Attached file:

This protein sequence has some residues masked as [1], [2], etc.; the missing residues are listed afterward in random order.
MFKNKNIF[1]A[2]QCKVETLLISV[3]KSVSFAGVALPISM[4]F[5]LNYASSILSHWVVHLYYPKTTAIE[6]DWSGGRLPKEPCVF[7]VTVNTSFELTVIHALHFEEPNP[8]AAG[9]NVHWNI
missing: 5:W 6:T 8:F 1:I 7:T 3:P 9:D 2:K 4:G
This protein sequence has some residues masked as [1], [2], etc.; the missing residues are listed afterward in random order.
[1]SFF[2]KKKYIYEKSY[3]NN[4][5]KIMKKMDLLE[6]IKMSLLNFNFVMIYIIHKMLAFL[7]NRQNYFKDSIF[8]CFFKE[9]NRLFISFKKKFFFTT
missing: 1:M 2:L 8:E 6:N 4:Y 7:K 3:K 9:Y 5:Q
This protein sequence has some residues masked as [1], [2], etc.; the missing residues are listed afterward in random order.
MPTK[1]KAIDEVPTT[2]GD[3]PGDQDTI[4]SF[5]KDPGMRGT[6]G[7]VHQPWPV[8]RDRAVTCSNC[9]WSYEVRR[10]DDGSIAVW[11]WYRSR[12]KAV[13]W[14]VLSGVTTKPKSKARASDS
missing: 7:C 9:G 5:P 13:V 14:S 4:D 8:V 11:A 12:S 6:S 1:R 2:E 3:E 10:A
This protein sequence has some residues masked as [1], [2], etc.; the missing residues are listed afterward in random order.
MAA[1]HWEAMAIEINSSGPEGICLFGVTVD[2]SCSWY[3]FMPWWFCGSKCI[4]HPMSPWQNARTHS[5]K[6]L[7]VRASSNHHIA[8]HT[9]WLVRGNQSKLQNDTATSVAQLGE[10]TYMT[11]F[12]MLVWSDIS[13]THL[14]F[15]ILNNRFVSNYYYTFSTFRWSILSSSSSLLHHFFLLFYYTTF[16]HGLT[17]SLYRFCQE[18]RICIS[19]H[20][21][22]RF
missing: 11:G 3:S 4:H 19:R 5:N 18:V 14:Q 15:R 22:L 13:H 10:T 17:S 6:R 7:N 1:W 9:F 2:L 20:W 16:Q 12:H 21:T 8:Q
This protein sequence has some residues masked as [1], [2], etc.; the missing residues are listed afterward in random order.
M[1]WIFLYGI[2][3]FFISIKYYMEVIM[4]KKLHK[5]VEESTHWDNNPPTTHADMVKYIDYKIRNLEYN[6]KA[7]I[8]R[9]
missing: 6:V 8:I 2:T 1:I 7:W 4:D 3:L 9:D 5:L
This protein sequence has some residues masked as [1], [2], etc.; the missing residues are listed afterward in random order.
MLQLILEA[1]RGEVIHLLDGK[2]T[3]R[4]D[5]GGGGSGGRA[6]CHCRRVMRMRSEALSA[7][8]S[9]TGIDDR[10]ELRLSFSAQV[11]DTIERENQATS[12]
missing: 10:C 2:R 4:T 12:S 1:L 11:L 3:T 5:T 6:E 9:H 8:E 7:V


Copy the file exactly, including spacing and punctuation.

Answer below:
This protein sequence has some residues masked as [1], [2], etc.; the missing residues are listed afterward in random order.
MFKNKNIF[1]A[2]QCKVETLLISV[3]KSVSFAGVALPISM[4]F[5]LNYASSILSHWVVHLYYPKTTAIE[6]DWSGGRLPKEPCVF[7]VTVNTSFELTVIHALHFEEPNP[8]AAG[9]NVHWNI
missing: 5:W 6:T 8:F 1:I 7:T 3:P 9:D 2:K 4:G
This protein sequence has some residues masked as [1], [2], etc.; the missing residues are listed afterward in random order.
[1]SFF[2]KKKYIYEKSY[3]NN[4][5]KIMKKMDLLE[6]IKMSLLNFNFVMIYIIHKMLAFL[7]NRQNYFKDSIF[8]CFFKE[9]NRLFISFKKKFFFTT
missing: 1:M 2:L 8:E 6:N 4:Y 7:K 3:K 9:Y 5:Q
This protein sequence has some residues masked as [1], [2], etc.; the missing residues are listed afterward in random order.
MPTK[1]KAIDEVPTT[2]GD[3]PGDQDTI[4]SF[5]KDPGMRGT[6]G[7]VHQPWPV[8]RDRAVTCSNC[9]WSYEVRR[10]DDGSIAVW[11]WYRSR[12]KAV[13]W[14]VLSGVTTKPKSKARASDS
missing: 7:C 9:G 5:P 13:V 14:S 4:D 8:V 11:A 12:S 6:S 1:R 2:E 3:E 10:A
This protein sequence has some residues masked as [1], [2], etc.; the missing residues are listed afterward in random order.
MAA[1]HWEAMAIEINSSGPEGICLFGVTVD[2]SCSWY[3]FMPWWFCGSKCI[4]HPMSPWQNARTHS[5]K[6]L[7]VRASSNHHIA[8]HT[9]WLVRGNQSKLQNDTATSVAQLGE[10]TYMT[11]F[12]MLVWSDIS[13]THL[14]F[15]ILNNRFVSNYYYTFSTFRWSILSSSSSLLHHFFLLFYYTTF[16]HGLT[17]SLYRFCQE[18]RICIS[19]H[20][21][22]RF
missing: 11:G 3:S 4:H 19:R 5:N 18:V 14:Q 15:R 22:L 13:H 10:T 17:S 6:R 7:N 1:W 9:F 2:L 20:W 16:Q 12:H 21:T 8:Q
This protein sequence has some residues masked as [1], [2], etc.; the missing residues are listed afterward in random order.
M[1]WIFLYGI[2][3]FFISIKYYMEVIM[4]KKLHK[5]VEESTHWDNNPPTTHADMVKYIDYKIRNLEYN[6]KA[7]I[8]R[9]
missing: 6:V 8:I 2:T 1:I 7:W 4:D 3:L 9:D 5:L
This protein sequence has some residues masked as [1], [2], etc.; the missing residues are listed afterward in random order.
MLQLILEA[1]RGEVIHLLDGK[2]T[3]R[4]D[5]GGGGSGGRA[6]CHCRRVMRMRSEALSA[7][8]S[9]TGIDDR[10]ELRLSFSAQV[11]DTIERENQATS[12]
missing: 10:C 2:R 4:T 12:S 1:L 11:L 3:T 5:T 6:E 9:H 8:E 7:V